Sunday, June 28, 2015

Brad's Sports Comments, Edition #4, March 2014

Introducing Speed Golf: Stephen Schlepmo introduces you to the amazing sport of Speed Golf! As you might know, Speed Golf has become my athletic obsession in recent months, as I prepare to compete in tournaments that the Speed Golf International organization offers. In Speed Golf, you add your strokes and your minutes playing together to obtain a Speed Golf score. You have to play quickly and shoot well - like Biathlon in the winter Olymics! I participated in tournaments back in the 1990s in Southern California as organizer Bob Babbitt tried to make "Extreme Golf" a hot new made-for-TV sport. These events eventually fizzled out but now the sport has come back strong with television coverage, sponsors, prize money events, and refined rules (carry own clubs - maximum of 7, no caddies). Last year at the world championships at Bandon Dunes, OR, an Irishman named Rob Hogan won $15,000 for shooting 77 in 39 min and 79 in 41 minutes over two days. 

***You Know You're Old When....*** trends have come full circle on you. My original cool-but-ridiculously-large Oakley "factory pilot" sunglasses from 1987 have just been released by Oakley as a "Special Edition Heritage Eyeshade" for only $200 on their website! (Photos attached). 

I originally wrote the Oakley company as an unknown rookie professional in 1986, kindly requesting a free pair to wear in competition. I received a form letter back recommending I visit a retail store. I consequently scratched the logo off my purchased pair of Oakley's and replaced it with mini decal letters to spell "Bradley". When I won the first pro event in late 1986, the Oakley rep called to offer a sponsorship, provided I get rid of my Bradley shades. I promptly received a shipment in the mail with 2-dozen pair of assorted Oakley sunglasses, along with clothing and duffel bags, in time to get Oakley some coverage in the King of the Desert magazine article (attached photo).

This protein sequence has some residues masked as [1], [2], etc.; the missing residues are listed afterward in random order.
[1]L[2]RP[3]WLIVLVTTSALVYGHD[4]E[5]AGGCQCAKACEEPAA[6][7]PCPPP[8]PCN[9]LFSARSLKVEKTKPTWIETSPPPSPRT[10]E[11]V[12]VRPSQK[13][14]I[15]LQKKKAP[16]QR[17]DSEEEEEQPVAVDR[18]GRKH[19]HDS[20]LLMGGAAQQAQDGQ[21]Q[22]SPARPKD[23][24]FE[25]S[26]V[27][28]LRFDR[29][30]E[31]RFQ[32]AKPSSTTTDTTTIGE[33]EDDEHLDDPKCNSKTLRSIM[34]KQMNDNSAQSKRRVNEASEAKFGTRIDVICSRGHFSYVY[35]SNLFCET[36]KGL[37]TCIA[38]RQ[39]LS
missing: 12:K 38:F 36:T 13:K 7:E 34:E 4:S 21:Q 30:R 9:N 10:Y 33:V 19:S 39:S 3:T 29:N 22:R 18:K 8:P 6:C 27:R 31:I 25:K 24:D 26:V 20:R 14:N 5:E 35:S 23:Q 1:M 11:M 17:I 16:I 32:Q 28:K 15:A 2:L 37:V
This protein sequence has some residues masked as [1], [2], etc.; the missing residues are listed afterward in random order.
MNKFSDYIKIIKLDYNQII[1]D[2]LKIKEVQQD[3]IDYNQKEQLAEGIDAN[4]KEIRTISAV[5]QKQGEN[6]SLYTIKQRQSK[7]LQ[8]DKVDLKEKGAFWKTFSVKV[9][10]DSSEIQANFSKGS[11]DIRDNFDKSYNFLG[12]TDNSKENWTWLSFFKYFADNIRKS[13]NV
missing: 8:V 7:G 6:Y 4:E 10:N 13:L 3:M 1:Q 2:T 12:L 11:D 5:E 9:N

****Sports Performances of a Lifetime***
The following is a quick list of stuff that won't be equaled in our lifetimes, at least...

Tiger Woods winning 2000 US Open by 15 shots, breaking the all-time victory margin record set in the 1880s when some dude Old Tom Morris won by a dozen shots beating like 5 other players. The US Open is literally an open contest; some 9,000 elite golfers from around the world participate in qualifying each year. Tiger's level of domination early in this century triggered a massive escalation in talent and competitiveness in golf to where to day we see an amazing number of elite competitors. 16 consecutive different winners of the last 16 majors and so forth. Tiger was ahead of the improvement and competitiveness curve by a decade and, while he has many detractors and naysayers, it's remarkable that he is still #1 ranked player in the world amidst the escalation in talent and money and competitiveness that he created starting in 1997 when he burst onto the scene.